In another embodiment of the present invention, a toolbar application includes program code stored on a computer in computer readable memory. The program code is configured to display a control panel listing a plurality of user selectable information sources. The program code is further configured to at least partially cause a toolbar to be added to a user interface of an application. The application is distributed separately from the toolbar application. The toolbar includes (a) a quantity of search dialogue fields that is based on a quantity of information sources selected by the user in the control panel, wherein each of the search dialogue fields corresponds to one of the quantity of information sources selected by the user in the control panel, and (b) a preferences menu though which the control panel is accessible. The program code is further configured to cause a search to be performed on an information source using a term entered into the corresponding search dialogue field.

In another embodiment of the present invention, a toolbar apparatus includes program code stored in computer readable memory. The program code is configured to at least partially cause a toolbar to be displayed on a user terminal. The toolbar includes a dialogue field associated with a control panel that includes a plurality of user selectable search engines. The program code is further configured to determine whether a text entered into the dialogue field is a search term or a command. If the text entered in the dialogue field is not a command, the program code is further configured to cause the text to be transmitted to a search engine selected by the user from the control panel. If the text entered in the dialogue field is a command, the program code is further configured to cause the command to be executed.

BRIEF DESCRIPTION OF THE DRAWINGS

Example embodiments are illustrated in the accompanying drawings, which are for illustrative purposes only. The drawings comprise the following figures, in which like numerals indicate like parts.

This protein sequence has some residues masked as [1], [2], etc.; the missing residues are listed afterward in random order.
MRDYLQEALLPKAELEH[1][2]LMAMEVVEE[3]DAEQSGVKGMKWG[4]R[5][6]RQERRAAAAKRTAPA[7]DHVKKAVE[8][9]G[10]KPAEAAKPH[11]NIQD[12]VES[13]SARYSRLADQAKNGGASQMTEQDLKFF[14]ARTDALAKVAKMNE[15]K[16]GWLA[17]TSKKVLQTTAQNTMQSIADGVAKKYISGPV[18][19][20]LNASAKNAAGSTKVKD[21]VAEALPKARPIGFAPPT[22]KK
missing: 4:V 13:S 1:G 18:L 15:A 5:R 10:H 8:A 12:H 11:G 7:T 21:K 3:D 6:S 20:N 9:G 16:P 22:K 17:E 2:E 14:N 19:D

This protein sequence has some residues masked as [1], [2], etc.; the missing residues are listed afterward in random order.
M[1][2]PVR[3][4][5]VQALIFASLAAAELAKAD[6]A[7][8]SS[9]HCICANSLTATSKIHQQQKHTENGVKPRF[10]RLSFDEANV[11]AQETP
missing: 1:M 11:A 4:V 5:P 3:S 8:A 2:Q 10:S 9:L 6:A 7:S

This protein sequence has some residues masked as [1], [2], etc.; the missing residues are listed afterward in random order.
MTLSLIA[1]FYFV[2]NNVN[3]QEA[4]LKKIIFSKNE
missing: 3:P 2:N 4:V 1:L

FIG. 1 is a schematic illustration of selected example components of a computer system usable with certain of the search toolbar embodiments disclosed herein.

FIG. 2 is a photograph of an example embodiment of a search toolbar in a partially collapsed state.

FIG. 3 is a photograph of an example embodiment of the search toolbar of FIG. 2 in a deployed expanded state.

FIG. 4 is a photograph of an example embodiment of the search toolbar of FIG. 3 showing a list of locally-accessed search results.

FIG. 5 is a depiction of an example embodiment of the search toolbar of FIG. 3 accompanied by a list of remotely-accessed search results.

FIG. 6 is a flowchart illustrating an example method of using certain of the search toolbars disclosed herein.

FIG. 7 is a flowchart illustrating an example method of using a wizard to add dialogue boxes to the search toolbars disclosed herein.

DETAILED DESCRIPTION OF PREFERRED EMBODIMENTS

Embodiments of the present invention provide systems and methods for using a user interface, such as a toolbar, to access data and the functions of a wide variety of computer program modules.

As will be described in greater detail herein, in one example embodiment a search toolbar provides multiple dialogue boxes corresponding to different information sources that are to be searched. The information sources include both information sources that are remotely accessed via a computer network (such as websites and Internet search engines), as well as information sources that are locally accessed on a user's computer (such as a “Favorites” folder or a list of applications).